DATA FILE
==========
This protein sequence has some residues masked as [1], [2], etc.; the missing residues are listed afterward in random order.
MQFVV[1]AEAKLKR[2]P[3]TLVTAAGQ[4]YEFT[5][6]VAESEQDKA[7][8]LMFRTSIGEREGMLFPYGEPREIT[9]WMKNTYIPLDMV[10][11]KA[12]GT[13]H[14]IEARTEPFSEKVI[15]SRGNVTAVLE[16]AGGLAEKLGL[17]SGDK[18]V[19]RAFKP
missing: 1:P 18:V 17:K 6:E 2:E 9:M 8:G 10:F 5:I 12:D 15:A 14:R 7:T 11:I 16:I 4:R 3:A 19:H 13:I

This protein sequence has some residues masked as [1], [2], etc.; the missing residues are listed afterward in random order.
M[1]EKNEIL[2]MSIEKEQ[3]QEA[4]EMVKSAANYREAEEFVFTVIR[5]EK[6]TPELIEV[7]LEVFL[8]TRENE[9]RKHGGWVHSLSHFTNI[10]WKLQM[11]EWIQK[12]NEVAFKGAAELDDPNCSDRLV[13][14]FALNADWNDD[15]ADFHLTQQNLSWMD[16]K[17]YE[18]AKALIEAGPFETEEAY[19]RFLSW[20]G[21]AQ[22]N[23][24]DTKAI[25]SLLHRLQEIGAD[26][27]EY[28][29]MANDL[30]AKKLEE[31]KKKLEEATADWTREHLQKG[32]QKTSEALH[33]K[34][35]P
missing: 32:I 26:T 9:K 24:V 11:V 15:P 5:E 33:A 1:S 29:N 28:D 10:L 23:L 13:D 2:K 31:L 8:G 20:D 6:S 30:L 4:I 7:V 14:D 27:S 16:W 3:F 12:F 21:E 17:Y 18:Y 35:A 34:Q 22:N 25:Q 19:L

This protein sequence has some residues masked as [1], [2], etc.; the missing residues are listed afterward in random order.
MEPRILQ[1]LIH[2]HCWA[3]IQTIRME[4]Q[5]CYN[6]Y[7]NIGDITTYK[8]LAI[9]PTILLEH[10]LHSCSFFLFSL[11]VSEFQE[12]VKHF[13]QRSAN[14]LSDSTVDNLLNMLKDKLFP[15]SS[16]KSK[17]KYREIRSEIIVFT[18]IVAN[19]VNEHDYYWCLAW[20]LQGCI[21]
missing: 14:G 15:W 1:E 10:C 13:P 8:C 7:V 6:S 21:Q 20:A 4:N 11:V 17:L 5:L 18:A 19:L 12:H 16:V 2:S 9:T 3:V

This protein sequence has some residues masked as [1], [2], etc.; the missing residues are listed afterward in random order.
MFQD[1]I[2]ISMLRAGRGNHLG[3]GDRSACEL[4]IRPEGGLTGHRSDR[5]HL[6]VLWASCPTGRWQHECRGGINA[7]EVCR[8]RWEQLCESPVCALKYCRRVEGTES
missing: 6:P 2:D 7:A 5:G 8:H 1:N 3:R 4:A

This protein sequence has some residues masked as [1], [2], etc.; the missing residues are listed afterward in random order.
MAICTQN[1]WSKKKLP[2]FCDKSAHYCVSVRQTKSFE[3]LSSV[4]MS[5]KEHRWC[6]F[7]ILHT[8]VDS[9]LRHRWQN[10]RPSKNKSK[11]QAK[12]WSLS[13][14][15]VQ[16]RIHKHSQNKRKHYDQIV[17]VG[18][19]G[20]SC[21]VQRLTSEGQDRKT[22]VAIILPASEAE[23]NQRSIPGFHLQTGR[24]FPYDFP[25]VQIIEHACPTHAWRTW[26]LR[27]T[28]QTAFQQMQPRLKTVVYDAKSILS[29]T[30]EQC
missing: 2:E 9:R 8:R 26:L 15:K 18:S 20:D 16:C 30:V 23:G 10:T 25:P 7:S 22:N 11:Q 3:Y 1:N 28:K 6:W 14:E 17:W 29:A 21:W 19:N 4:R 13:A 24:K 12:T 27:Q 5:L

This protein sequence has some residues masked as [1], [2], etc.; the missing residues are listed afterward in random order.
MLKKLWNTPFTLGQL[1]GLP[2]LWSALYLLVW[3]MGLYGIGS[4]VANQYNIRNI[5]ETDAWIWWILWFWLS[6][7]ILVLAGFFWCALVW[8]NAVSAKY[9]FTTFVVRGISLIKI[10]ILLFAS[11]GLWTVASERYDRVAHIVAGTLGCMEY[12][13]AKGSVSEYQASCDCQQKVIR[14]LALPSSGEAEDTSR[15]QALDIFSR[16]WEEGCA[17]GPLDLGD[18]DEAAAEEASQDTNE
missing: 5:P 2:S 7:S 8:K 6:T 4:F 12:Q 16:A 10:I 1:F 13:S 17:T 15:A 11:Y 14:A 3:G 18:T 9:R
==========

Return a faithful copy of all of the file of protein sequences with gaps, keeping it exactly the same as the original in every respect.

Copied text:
This protein sequence has some residues masked as [1], [2], etc.; the missing residues are listed afterward in random order.
MQFVV[1]AEAKLKR[2]P[3]TLVTAAGQ[4]YEFT[5][6]VAESEQDKA[7][8]LMFRTSIGEREGMLFPYGEPREIT[9]WMKNTYIPLDMV[10][11]KA[12]GT[13]H[14]IEARTEPFSEKVI[15]SRGNVTAVLE[16]AGGLAEKLGL[17]SGDK[18]V[19]RAFKP
missing: 1:P 18:V 17:K 6:E 2:E 9:M 8:G 10:F 5:I 12:D 15:A 14:R 7:T 11:I 16:I 4:R 3:A 19:H 13:I

This protein sequence has some residues masked as [1], [2], etc.; the missing residues are listed afterward in random order.
M[1]EKNEIL[2]MSIEKEQ[3]QEA[4]EMVKSAANYREAEEFVFTVIR[5]EK[6]TPELIEV[7]LEVFL[8]TRENE[9]RKHGGWVHSLSHFTNI[10]WKLQM[11]EWIQK[12]NEVAFKGAAELDDPNCSDRLV[13][14]FALNADWNDD[15]ADFHLTQQNLSWMD[16]K[17]YE[18]AKALIEAGPFETEEAY[19]RFLSW[20]G[21]AQ[22]N[23][24]DTKAI[25]SLLHRLQEIGAD[26][27]EY[28][29]MANDL[30]AKKLEE[31]KKKLEEATADWTREHLQKG[32]QKTSEALH[33]K[34][35]P
missing: 32:I 26:T 9:K 24:V 11:V 15:P 5:E 33:A 1:S 29:N 28:D 10:L 23:L 13:D 2:K 31:L 8:G 20:D 6:S 30:L 4:I 7:V 14:D 27:S 16:W 3:F 12:F 21:E 17:Y 18:Y 35:A 34:Q 22:N 25:Q 19:L

This protein sequence has some residues masked as [1], [2], etc.; the missing residues are listed afterward in random order.
MEPRILQ[1]LIH[2]HCWA[3]IQTIRME[4]Q[5]CYN[6]Y[7]NIGDITTYK[8]LAI[9]PTILLEH[10]LHSCSFFLFSL[11]VSEFQE[12]VKHF[13]QRSAN[14]LSDSTVDNLLNMLKDKLFP[15]SS[16]KSK[17]KYREIRSEIIVFT[18]IVAN[19]VNEHDYYWCLAW[20]LQGCI[21]
missing: 14:G 15:W 1:E 10:C 13:P 8:C 7:V 6:S 21:Q 20:A 4:N 11:V 17:L 5:L 18:A 19:L 12:H 16:V 2:S 9:T 3:V

This protein sequence has some residues masked as [1], [2], etc.; the missing residues are listed afterward in random order.
MFQD[1]I[2]ISMLRAGRGNHLG[3]GDRSACEL[4]IRPEGGLTGHRSDR[5]HL[6]VLWASCPTGRWQHECRGGINA[7]EVCR[8]RWEQLCESPVCALKYCRRVEGTES
missing: 6:P 2:D 7:A 5:G 8:H 1:N 3:R 4:A

This protein sequence has some residues masked as [1], [2], etc.; the missing residues are listed afterward in random order.
MAICTQN[1]WSKKKLP[2]FCDKSAHYCVSVRQTKSFE[3]LSSV[4]MS[5]KEHRWC[6]F[7]ILHT[8]VDS[9]LRHRWQN[10]RPSKNKSK[11]QAK[12]WSLS[13][14][15]VQ[16]RIHKHSQNKRKHYDQIV[17]VG[18][19]G[20]SC[21]VQRLTSEGQDRKT[22]VAIILPASEAE[23]NQRSIPGFHLQTGR[24]FPYDFP[25]VQIIEHACPTHAWRTW[26]LR[27]T[28]QTAFQQMQPRLKTVVYDAKSILS[29]T[30]EQC
missing: 2:E 9:R 8:R 26:L 15:K 18:S 20:D 16:C 30:V 23:G 10:T 25:P 7:S 22:N 11:Q 3:Y 1:N 28:K 6:W 14:E 17:W 29:A 21:W 19:N 4:R 13:A 24:K 12:T 27:Q 5:L

This protein sequence has some residues masked as [1], [2], etc.; the missing residues are listed afterward in random order.
MLKKLWNTPFTLGQL[1]GLP[2]LWSALYLLVW[3]MGLYGIGS[4]VANQYNIRNI[5]ETDAWIWWILWFWLS[6][7]ILVLAGFFWCALVW[8]NAVSAKY[9]FTTFVVRGISLIKI[10]ILLFAS[11]GLWTVASERYDRVAHIVAGTLGCMEY[12][13]AKGSVSEYQASCDCQQKVIR[14]LALPSSGEAEDTSR[15]QALDIFSR[16]WEEGCA[17]GPLDLGD[18]DEAAAEEASQDTNE
missing: 5:P 2:S 7:S 8:K 6:T 4:F 12:Q 16:A 10:I 1:F 13:S 17:T 15:A 11:Y 14:A 3:G 18:T 9:R